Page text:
Editors’ Note: Rhodri Davies looks to the history of philanthropy’s responses to epidemics and other crises in Europe over the last five centuries for insights on the themes that might help us understand how it is likely to do so today.
Those working in civil society may feel as though they don’t have the luxury of thinking about history in the midst of a pandemic. But even if it now seems like a luxury, I would argue that it is more important than ever to bring a historical perspective to our thinking if we are to understand the issues that times of crisis may raise for philanthropy, and to look ahead to possible post-pandemic futures. In my day job as a policy practitioner I have found myself drawing heavily on my research into the history of British and European philanthropy as I try to think through the implications of Covid-19. Whilst our current situation may be unprecedented in many ways, I believe there are important themes we can identify from looking at past epidemics and other crises that can help to frame the questions we should be asking today.
Centralizing & rationalizing philanthropy
A common theme in historical crises is that they lead to efforts to rationalize or centralize philanthropy. This is often out of frustration at the perceived inefficiency or wastefulness of voluntary provision—which may be seen as tolerable in normal times on the basis of plurality and preserving donor choice, but which become intolerable in the face of the overwhelming need that an epidemic can bring. The German city of Hamburg, for example, suffered from a number of “plague years” in the early 18th century which, as Mary Lindemann recounts, led to efforts by city leaders to rationalize the existing system of voluntary poor relief. At first this was on a temporary basis as a form of what she termed “plague prophylaxis” but it subsequently paved the way for wider efforts to impose a degree of permanent centralized control over philanthropic activity.
We can see similar themes emerging at other times of crisis, such as war. In the UK during WWI, for instance, there were efforts to rationalize charity through centralized control. In 1914, a new National Relief Fund was established under the auspices of the Prince of Wales, with the aim of coordinating the supply of philanthropic capital towards the war effort. Despite some success this fund proved insufficient for the task and in 1915 the British government established a new post of Director General of Voluntary Organisations, with a remit to further systematize voluntary effort and charitable giving. However, the powers of the role were limited, and growing concerns about inefficiency and fraud eventually forced the government to take further steps by passing the War Charities Act 1916 to regulate the activities of fundraising charities for the first time.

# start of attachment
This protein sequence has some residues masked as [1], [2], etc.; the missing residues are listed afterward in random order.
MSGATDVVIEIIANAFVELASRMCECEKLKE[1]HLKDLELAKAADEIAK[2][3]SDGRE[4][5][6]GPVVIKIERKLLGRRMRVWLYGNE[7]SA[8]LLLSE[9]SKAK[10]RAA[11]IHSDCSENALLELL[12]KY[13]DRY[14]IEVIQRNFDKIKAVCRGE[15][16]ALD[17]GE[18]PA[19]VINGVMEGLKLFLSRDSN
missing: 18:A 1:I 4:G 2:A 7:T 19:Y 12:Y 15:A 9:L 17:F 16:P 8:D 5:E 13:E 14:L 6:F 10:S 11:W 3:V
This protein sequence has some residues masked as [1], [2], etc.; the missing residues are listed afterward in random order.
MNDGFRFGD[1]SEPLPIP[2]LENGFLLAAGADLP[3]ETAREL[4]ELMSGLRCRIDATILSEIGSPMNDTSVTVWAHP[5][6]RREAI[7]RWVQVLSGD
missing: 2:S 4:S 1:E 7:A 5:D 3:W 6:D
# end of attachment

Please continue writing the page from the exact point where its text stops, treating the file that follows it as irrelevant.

The role of philanthropy vs the role of the State
The example of WWI highlights another important theme: the way in which narratives and opinion about the appropriate role of the state versus that of philanthropy have tended to shift. For example, the National Relief Fund, according to Peter Grant, was “a significant precursor for state intervention” and thus “brought the potential of a welfare state a step closer.” The Spanish Flu pandemic of 1918-19, meanwhile, was seen as further evidence of the inadequacy of existing voluntary provision. A letter to the London Times in February 1919 decried “the inadequacy of the present voluntary hospital system” in the face of such an emergency, although the author stopped short of concluding that this was reason to accept the need for nationalized healthcare and argued merely that the state should exert a greater degree of “coordinating control.”
Frustration at the failure to follow the lessons of WWI to their logical conclusion when it came to the need for greater state involvement may help to explain the very different response in the UK following WWII. Many of the same debates about state vs philanthropy occurred at this point, accelerated by a shift in power from the Conservatives to Labour. But this time they were answered much more definitively in favour of the state, resulting in the foundation of the modern British welfare state in 1948.